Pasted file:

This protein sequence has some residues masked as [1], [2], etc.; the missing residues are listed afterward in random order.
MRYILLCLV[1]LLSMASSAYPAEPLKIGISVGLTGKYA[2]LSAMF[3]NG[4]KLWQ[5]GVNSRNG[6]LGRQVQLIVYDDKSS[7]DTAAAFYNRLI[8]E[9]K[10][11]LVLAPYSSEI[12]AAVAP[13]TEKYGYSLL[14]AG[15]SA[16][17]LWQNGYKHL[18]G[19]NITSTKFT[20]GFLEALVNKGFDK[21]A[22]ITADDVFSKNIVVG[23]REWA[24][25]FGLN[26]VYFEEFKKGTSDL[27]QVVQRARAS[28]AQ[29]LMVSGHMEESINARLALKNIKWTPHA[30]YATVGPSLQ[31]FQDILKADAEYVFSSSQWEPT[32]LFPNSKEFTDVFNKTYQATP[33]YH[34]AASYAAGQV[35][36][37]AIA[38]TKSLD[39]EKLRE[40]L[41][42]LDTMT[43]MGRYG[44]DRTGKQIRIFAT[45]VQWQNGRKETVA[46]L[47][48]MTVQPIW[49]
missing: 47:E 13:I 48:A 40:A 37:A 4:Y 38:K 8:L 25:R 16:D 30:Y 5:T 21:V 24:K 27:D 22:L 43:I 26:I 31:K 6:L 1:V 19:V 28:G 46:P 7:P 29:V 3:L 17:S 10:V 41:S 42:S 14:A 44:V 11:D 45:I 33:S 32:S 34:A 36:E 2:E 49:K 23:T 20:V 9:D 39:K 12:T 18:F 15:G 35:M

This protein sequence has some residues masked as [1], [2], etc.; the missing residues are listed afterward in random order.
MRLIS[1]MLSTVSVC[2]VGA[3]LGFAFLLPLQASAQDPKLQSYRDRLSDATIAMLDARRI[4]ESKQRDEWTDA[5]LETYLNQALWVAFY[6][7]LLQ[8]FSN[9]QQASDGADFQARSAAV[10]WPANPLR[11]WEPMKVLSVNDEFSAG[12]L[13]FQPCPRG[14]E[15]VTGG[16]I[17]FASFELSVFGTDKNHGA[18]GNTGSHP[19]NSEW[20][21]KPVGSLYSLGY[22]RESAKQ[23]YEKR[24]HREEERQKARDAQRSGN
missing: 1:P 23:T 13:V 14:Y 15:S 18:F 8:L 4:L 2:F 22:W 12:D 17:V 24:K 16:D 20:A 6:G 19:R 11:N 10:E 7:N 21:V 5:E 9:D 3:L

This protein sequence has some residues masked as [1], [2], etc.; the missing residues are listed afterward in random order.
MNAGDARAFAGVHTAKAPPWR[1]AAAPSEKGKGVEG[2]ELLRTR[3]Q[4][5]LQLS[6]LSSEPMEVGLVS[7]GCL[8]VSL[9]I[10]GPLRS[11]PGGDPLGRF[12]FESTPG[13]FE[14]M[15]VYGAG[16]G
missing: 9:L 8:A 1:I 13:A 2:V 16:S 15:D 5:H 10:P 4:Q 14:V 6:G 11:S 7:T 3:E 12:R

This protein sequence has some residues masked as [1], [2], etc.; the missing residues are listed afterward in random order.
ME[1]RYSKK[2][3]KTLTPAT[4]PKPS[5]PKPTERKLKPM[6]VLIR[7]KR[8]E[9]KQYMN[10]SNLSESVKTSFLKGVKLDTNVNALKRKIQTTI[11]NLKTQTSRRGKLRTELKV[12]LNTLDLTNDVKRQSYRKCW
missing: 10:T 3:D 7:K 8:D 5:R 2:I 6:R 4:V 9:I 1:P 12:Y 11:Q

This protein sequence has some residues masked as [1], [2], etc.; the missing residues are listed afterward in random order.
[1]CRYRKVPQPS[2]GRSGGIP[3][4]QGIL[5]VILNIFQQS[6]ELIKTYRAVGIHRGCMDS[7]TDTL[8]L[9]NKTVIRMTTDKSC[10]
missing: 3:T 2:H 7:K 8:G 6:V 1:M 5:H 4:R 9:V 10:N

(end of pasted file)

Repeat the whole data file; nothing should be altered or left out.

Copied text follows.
This protein sequence has some residues masked as [1], [2], etc.; the missing residues are listed afterward in random order.
MRYILLCLV[1]LLSMASSAYPAEPLKIGISVGLTGKYA[2]LSAMF[3]NG[4]KLWQ[5]GVNSRNG[6]LGRQVQLIVYDDKSS[7]DTAAAFYNRLI[8]E[9]K[10][11]LVLAPYSSEI[12]AAVAP[13]TEKYGYSLL[14]AG[15]SA[16][17]LWQNGYKHL[18]G[19]NITSTKFT[20]GFLEALVNKGFDK[21]A[22]ITADDVFSKNIVVG[23]REWA[24][25]FGLN[26]VYFEEFKKGTSDL[27]QVVQRARAS[28]AQ[29]LMVSGHMEESINARLALKNIKWTPHA[30]YATVGPSLQ[31]FQDILKADAEYVFSSSQWEPT[32]LFPNSKEFTDVFNKTYQATP[33]YH[34]AASYAAGQV[35][36][37]AIA[38]TKSLD[39]EKLRE[40]L[41][42]LDTMT[43]MGRYG[44]DRTGKQIRIFAT[45]VQWQNGRKETVA[46]L[47][48]MTVQPIW[49]
missing: 47:E 13:I 48:A 40:A 37:A 4:Y 38:K 8:L 25:R 16:D 30:Y 5:T 21:V 24:K 27:D 22:L 43:I 26:I 31:K 6:L 1:V 19:V 28:G 46:P 7:P 29:V 3:L 17:S 10:V 41:S 42:S 14:A 44:V 11:D 45:I 33:S 32:S 34:A 36:E 2:E 49:K 23:T 20:V 9:D 39:K 12:T 18:F 15:G 35:M

This protein sequence has some residues masked as [1], [2], etc.; the missing residues are listed afterward in random order.
MRLIS[1]MLSTVSVC[2]VGA[3]LGFAFLLPLQASAQDPKLQSYRDRLSDATIAMLDARRI[4]ESKQRDEWTDA[5]LETYLNQALWVAFY[6][7]LLQ[8]FSN[9]QQASDGADFQARSAAV[10]WPANPLR[11]WEPMKVLSVNDEFSAG[12]L[13]FQPCPRG[14]E[15]VTGG[16]I[17]FASFELSVFGTDKNHGA[18]GNTGSHP[19]NSEW[20][21]KPVGSLYSLGY[22]RESAKQ[23]YEKR[24]HREEERQKARDAQRSGN
missing: 1:P 23:T 13:V 14:Y 15:S 18:F 8:L 4:L 2:F 22:W 12:D 17:V 24:K 16:D 20:A 6:G 19:R 11:N 10:E 7:N 21:V 5:E 9:D 3:L

This protein sequence has some residues masked as [1], [2], etc.; the missing residues are listed afterward in random order.
MNAGDARAFAGVHTAKAPPWR[1]AAAPSEKGKGVEG[2]ELLRTR[3]Q[4][5]LQLS[6]LSSEPMEVGLVS[7]GCL[8]VSL[9]I[10]GPLRS[11]PGGDPLGRF[12]FESTPG[13]FE[14]M[15]VYGAG[16]G
missing: 9:L 8:A 1:I 13:A 2:V 16:S 15:D 5:H 10:P 4:Q 14:V 6:G 11:S 7:T 3:E 12:R

This protein sequence has some residues masked as [1], [2], etc.; the missing residues are listed afterward in random order.
ME[1]RYSKK[2][3]KTLTPAT[4]PKPS[5]PKPTERKLKPM[6]VLIR[7]KR[8]E[9]KQYMN[10]SNLSESVKTSFLKGVKLDTNVNALKRKIQTTI[11]NLKTQTSRRGKLRTELKV[12]LNTLDLTNDVKRQSYRKCW
missing: 10:T 3:D 7:K 8:D 5:R 2:I 6:R 4:V 9:I 1:P 12:Y 11:Q

This protein sequence has some residues masked as [1], [2], etc.; the missing residues are listed afterward in random order.
[1]CRYRKVPQPS[2]GRSGGIP[3][4]QGIL[5]VILNIFQQS[6]ELIKTYRAVGIHRGCMDS[7]TDTL[8]L[9]NKTVIRMTTDKSC[10]
missing: 3:T 2:H 7:K 8:G 6:V 1:M 5:H 4:R 9:V 10:N